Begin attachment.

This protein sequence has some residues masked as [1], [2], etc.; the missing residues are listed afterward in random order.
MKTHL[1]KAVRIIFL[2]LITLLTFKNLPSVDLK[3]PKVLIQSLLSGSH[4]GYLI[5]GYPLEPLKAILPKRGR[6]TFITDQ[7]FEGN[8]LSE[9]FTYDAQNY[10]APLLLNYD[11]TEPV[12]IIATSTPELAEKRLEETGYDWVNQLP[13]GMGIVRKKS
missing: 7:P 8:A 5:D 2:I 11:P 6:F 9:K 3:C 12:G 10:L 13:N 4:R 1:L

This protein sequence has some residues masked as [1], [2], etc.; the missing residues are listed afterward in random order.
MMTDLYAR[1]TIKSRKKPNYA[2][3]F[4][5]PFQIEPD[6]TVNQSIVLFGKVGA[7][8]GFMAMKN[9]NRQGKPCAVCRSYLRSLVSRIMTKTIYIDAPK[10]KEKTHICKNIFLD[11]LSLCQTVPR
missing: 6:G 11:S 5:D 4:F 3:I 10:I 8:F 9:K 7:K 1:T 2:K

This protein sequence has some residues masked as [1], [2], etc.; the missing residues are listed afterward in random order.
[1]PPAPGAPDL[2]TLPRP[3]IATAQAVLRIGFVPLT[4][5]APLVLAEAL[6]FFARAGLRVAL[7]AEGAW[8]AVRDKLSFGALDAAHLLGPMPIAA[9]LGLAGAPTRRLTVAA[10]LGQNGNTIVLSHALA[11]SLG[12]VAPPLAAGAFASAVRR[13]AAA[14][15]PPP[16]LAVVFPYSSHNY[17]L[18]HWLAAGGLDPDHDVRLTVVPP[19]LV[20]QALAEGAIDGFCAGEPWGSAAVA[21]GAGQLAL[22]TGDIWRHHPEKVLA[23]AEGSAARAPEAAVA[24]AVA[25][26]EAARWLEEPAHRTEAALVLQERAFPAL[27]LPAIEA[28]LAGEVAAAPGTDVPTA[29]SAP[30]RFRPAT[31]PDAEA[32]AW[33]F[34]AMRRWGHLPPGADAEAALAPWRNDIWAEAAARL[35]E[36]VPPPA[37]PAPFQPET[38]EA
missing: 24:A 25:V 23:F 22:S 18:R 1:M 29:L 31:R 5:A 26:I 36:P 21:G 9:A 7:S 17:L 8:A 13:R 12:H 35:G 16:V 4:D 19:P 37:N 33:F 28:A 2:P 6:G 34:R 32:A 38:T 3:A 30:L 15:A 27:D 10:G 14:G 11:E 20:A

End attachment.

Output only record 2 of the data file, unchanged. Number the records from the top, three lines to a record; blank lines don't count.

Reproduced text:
This protein sequence has some residues masked as [1], [2], etc.; the missing residues are listed afterward in random order.
MMTDLYAR[1]TIKSRKKPNYA[2][3]F[4][5]PFQIEPD[6]TVNQSIVLFGKVGA[7][8]GFMAMKN[9]NRQGKPCAVCRSYLRSLVSRIMTKTIYIDAPK[10]KEKTHICKNIFLD[11]LSLCQTVPR
missing: 6:G 11:S 5:D 4:F 3:I 10:I 8:F 9:K 7:K 1:T 2:K